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For Hicksflicks.com, Friday, March 15, 2019

EDITOR’S NOTE: For some reason, "Blame it on Rio' earned a Blu-ray upgrade from Kino Lorber recently, so here's my review for this Stanley Donen flick, published in the Deseret News on Feb. 17, 1984.

Given the talent involved in this production, “Blame It On Rio” is a major disappointment, though it does boast a superb comic characterization from Michael Caine.

The off-screen talent is equally impressive: The executive producer/co-writer is Larry Gelbart, largely responsible for TV’s “M*A*S*H” and “Tootsie”; the producer/director is Stanley Donen, who has given us “Charade,” “Two for the Road” and “Singin’ in the Rain,” among others.

But caving into the supposed need for explicit material in the ’80s, “Blame It On Rio” confuses bedroom farce with soft-core porn.


Joseph Bologna, left, Michelle Johnson, Michael Caine, Demi Moore, 'Blame it on Rio'

The story has Caine and his best friend, Joseph Bologna, vacationing in Rio de Janeiro with their two teenage daughters (Demi Moore, Michelle Johnson). Bologna is divorced, and while he’s off finding a new love, Caine broods, nursing his recently troubled marriage (to Valerie Harper).

The next thing he knows, Caine is being seduced by Bologna’s young daughter — and Johnson isn’t the least bit subtle about it. The rest of the film has Caine being embarrassed every time he’s in the same room with Bologna, and Bologna going crazy trying to find the middle-aged man that’s been with his daughter.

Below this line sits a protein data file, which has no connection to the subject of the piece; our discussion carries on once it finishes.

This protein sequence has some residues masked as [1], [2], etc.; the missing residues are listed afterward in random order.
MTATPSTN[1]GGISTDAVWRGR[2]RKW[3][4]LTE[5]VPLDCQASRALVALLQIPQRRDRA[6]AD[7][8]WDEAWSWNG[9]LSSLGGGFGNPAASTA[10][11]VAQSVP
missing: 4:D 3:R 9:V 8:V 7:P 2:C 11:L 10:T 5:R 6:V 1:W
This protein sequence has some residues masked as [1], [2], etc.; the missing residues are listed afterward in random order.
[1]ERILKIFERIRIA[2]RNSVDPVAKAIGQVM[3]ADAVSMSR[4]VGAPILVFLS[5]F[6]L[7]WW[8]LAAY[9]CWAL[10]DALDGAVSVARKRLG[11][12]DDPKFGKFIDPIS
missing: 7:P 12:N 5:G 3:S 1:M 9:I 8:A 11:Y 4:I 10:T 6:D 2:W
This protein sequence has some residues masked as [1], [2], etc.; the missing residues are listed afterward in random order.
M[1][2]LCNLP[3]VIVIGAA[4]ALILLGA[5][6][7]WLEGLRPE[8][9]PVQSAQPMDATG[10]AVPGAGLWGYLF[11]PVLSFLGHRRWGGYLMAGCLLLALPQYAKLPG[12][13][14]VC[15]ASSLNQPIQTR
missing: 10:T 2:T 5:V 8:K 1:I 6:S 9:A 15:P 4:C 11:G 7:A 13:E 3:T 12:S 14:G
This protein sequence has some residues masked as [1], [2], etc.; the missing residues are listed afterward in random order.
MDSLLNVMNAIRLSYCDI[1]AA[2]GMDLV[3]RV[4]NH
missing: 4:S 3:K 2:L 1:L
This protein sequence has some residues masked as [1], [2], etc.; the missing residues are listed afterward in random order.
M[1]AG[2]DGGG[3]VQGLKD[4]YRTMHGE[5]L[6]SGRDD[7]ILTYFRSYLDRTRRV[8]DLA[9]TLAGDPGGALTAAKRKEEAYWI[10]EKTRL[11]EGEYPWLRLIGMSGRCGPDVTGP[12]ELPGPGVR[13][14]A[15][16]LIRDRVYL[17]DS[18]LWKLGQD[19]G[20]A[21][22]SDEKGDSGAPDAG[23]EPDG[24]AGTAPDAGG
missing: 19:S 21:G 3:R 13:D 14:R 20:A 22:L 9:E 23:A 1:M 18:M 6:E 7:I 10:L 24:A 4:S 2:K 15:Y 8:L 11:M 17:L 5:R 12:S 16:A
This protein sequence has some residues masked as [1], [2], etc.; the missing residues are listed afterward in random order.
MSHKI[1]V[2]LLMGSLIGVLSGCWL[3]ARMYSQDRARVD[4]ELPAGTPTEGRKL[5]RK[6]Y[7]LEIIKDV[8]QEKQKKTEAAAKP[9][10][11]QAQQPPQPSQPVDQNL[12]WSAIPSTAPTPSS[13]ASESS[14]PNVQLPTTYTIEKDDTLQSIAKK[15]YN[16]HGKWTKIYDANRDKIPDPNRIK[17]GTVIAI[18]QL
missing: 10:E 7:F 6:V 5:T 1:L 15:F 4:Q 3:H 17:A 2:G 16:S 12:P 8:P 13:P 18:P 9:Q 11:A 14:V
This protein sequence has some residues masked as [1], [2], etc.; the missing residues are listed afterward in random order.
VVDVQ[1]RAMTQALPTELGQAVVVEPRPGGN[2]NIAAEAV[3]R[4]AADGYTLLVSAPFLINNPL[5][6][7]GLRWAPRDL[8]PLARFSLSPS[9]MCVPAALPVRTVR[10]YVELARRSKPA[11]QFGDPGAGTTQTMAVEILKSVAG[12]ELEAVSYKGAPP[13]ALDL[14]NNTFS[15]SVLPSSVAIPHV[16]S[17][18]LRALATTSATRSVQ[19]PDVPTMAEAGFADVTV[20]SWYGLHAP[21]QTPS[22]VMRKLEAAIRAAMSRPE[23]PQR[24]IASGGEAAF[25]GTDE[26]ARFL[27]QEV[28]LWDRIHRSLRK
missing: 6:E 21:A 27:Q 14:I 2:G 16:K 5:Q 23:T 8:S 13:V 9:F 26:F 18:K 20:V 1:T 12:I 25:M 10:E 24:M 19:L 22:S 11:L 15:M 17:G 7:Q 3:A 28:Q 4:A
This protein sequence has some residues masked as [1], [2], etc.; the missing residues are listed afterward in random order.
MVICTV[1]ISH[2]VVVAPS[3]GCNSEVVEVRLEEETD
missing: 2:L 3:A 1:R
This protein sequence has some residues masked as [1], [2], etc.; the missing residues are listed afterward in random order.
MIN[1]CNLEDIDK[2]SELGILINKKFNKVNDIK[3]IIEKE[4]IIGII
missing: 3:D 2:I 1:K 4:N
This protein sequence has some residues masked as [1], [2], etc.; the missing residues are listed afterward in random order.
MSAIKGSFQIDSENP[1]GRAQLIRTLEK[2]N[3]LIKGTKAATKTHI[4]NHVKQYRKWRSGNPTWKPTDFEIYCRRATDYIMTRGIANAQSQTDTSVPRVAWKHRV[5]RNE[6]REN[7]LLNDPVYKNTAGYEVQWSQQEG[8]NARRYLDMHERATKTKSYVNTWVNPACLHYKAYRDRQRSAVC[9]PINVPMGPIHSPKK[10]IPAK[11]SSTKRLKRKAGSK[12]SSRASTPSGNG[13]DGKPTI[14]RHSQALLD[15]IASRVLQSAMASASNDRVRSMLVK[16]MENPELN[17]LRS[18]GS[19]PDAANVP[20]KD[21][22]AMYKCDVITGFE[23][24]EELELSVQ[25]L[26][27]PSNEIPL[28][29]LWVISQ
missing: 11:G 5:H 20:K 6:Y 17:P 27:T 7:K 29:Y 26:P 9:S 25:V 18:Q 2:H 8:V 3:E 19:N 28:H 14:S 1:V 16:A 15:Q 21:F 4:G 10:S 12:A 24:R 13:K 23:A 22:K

This could have been a funny look at a man who is pursued by, but eludes a teenage crush. Instead, the film wallows in its explicit possibilities, gives the entire situation a sordid texture and undercuts the laughter.

There’s no denying that the laughter is often there. There are funny lines, funny sight gags and one or two huge laugh-getters. But there is also a constant uncomfortable feeling to it all, and in the end the film just lays there, unable to reasonably or realistically resolve it all.


If ever there were an unsympathetic character, Caine’s is it. Yet somehow the actor manages to invest a lot of human dimension into this guy, and he forces us to care about him. But eventually, the script and sadly unsubtle direction do him in.

Of the rest of the cast, Bologna does his outraged father routine, similar to other caustic New Yorker roles he’s had in the past, and Valerie Harper (TV’s “Rhoda”) isn’t really on-screen long enough to be memorable. Johnson, whose role is really the second lead, is pretty, but she’s far too superficial to care about. What Caine sees in her has to be nothing but lust, though the script would have us think the relationship runs deeper.

The film often looks like a travelogue on Rio, instead of incorporating the scenery with the cast, but it is beautifully photographed and the music is appropriate.

On the whole, however, “Blame It On Rio” is nothing more than a big-scale R-rated drive-in exploitation film. If “Tootsie” is an example of how to take potentially tasteless material and handle it tastefully, “Blame It On Rio” is an example of how to make it as tasteless as possible.